Are you sure about this trip?
So, you've decided to tackle a multi-day backcountry expedition in the dead of winter. Nobody in their right mind would do such a thing. We're proud of you. You'll need a little extra insulation to keep you from freezing to death, though. The Mountain Hardwear Wraith Goose Down Sleeping Bag is designed for just such an outrageous undertaking. This waterproof breathable down bag is rated to -20 degrees and features Mountain Hardwear's Q.Shield Technology, which allows the down to maintain its insulating properties even if it gets wet.
- -20 degree rating for high-altitude and deep winter expeditions
- Top-shelf 800 fill-power goose down for unmatched insulation and packability
- Mummy shape for efficient insulation, low weight, and tiny pack size
- Roomy footbox designed around the natural position of the foot for increased comfort
- Waterproof, windproof, breathable Dry.Q shell fabric for total weather protection
- Q.Shield water-repellent infused down fibers maintain insulating properties even after they are exposed to moisture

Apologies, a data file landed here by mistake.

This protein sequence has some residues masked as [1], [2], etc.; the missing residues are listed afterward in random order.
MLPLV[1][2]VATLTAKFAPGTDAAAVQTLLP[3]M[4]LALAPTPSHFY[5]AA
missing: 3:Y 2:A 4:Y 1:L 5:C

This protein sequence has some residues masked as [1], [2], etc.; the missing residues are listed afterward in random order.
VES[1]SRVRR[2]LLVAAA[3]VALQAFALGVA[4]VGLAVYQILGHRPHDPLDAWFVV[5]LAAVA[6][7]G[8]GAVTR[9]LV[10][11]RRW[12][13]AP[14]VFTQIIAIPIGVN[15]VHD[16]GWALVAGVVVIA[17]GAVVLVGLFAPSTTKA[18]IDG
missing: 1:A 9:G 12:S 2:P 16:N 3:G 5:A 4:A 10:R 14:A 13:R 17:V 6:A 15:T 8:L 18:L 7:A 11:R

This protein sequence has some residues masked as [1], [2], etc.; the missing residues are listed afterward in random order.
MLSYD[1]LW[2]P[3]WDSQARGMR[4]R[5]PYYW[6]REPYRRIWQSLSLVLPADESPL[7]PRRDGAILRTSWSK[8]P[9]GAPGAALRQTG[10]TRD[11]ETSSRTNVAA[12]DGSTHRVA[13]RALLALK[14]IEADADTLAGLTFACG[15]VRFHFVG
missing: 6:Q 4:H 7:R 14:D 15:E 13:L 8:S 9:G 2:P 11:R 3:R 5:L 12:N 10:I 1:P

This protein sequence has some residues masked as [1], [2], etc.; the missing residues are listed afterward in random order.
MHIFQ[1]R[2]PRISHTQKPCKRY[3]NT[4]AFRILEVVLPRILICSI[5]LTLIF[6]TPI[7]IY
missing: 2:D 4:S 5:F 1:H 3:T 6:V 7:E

- Six-chamber hood design for consistent insulation around your head
Share your thoughts
- Familiarity: I've used it several times
I have used this bag 3 times and have been so frustrated with the zipper that I was either going to just sell it or contact MH for a possible solution. I happened to find a review where another owner said to make sure these very small flaps are in the correct place. Here is his explanation and thanks again Justin!!
"When I was putting this bag through a trial run I noticed the zipper getting stuck too. Every time. After really looking at what was going on, I figured it out.
On the back side of the zipper, there are two very narrow pieces of fabric that are supposed to keep the zipper from snagging on the draft tubes. On other designs these strips are sewn directly onto the draft tubes.
The issue is that when my bag arrived, the zipper was already running over these strips and causing the zipper to stick. carefully running the zipper forward while pulling the strips away from the zipper freed it up.
Now the zipper slides freely, and these two strips do exactly what they're supposed to do, cover up the zipper and keep the draft tube out of the way.
I've done a lot of test zipping to see if the zipper will eat those strips again, but it hasn't yet. "
I have tried it at home and its seems to work fine will be testing it again this weekend.